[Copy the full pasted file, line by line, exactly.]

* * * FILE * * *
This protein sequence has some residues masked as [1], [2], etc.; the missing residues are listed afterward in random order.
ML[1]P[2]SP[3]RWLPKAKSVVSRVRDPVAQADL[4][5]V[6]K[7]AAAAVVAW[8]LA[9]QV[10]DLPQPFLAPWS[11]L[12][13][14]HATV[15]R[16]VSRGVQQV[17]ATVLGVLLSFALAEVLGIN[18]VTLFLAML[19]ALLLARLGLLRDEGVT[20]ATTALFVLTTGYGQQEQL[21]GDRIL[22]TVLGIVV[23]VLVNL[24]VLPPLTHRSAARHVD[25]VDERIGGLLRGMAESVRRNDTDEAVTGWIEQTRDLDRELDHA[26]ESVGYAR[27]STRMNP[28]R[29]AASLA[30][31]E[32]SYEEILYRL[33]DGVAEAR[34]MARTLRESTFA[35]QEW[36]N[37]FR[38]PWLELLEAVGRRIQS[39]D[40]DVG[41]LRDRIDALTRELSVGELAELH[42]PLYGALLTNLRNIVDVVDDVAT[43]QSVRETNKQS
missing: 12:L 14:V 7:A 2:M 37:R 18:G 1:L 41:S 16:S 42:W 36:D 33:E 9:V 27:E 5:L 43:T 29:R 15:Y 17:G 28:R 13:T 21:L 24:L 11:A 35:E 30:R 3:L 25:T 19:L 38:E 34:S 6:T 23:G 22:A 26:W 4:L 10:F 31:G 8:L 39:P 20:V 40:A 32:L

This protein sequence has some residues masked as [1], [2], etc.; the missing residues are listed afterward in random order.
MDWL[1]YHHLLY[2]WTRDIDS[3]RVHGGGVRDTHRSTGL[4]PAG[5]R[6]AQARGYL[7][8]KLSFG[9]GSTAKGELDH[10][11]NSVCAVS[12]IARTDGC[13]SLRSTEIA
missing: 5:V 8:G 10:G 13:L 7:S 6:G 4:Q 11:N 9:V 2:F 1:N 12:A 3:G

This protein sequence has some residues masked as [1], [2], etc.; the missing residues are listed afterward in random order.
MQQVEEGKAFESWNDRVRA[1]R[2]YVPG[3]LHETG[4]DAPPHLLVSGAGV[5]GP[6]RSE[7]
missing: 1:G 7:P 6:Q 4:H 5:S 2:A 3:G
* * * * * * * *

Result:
This protein sequence has some residues masked as [1], [2], etc.; the missing residues are listed afterward in random order.
ML[1]P[2]SP[3]RWLPKAKSVVSRVRDPVAQADL[4][5]V[6]K[7]AAAAVVAW[8]LA[9]QV[10]DLPQPFLAPWS[11]L[12][13][14]HATV[15]R[16]VSRGVQQV[17]ATVLGVLLSFALAEVLGIN[18]VTLFLAML[19]ALLLARLGLLRDEGVT[20]ATTALFVLTTGYGQQEQL[21]GDRIL[22]TVLGIVV[23]VLVNL[24]VLPPLTHRSAARHVD[25]VDERIGGLLRGMAESVRRNDTDEAVTGWIEQTRDLDRELDHA[26]ESVGYAR[27]STRMNP[28]R[29]AASLA[30][31]E[32]SYEEILYRL[33]DGVAEAR[34]MARTLRESTFA[35]QEW[36]N[37]FR[38]PWLELLEAVGRRIQS[39]D[40]DVG[41]LRDRIDALTRELSVGELAELH[42]PLYGALLTNLRNIVDVVDDVAT[43]QSVRETNKQS
missing: 12:L 14:V 7:A 2:M 37:R 18:G 1:L 41:S 16:S 42:W 36:D 33:E 9:V 27:E 5:L 43:T 29:R 15:Y 17:G 28:R 13:T 21:L 24:L 11:A 35:E 30:R 3:L 25:T 19:L 38:E 34:S 6:T 23:G 22:A 26:W 4:L 10:F 31:G 8:L 39:P 20:V 40:A 32:L

This protein sequence has some residues masked as [1], [2], etc.; the missing residues are listed afterward in random order.
MDWL[1]YHHLLY[2]WTRDIDS[3]RVHGGGVRDTHRSTGL[4]PAG[5]R[6]AQARGYL[7][8]KLSFG[9]GSTAKGELDH[10][11]NSVCAVS[12]IARTDGC[13]SLRSTEIA
missing: 5:V 8:G 10:G 13:L 7:S 6:G 4:Q 11:N 9:V 2:F 1:N 12:A 3:G

This protein sequence has some residues masked as [1], [2], etc.; the missing residues are listed afterward in random order.
MQQVEEGKAFESWNDRVRA[1]R[2]YVPG[3]LHETG[4]DAPPHLLVSGAGV[5]GP[6]RSE[7]
missing: 1:G 7:P 6:Q 4:H 5:S 2:A 3:G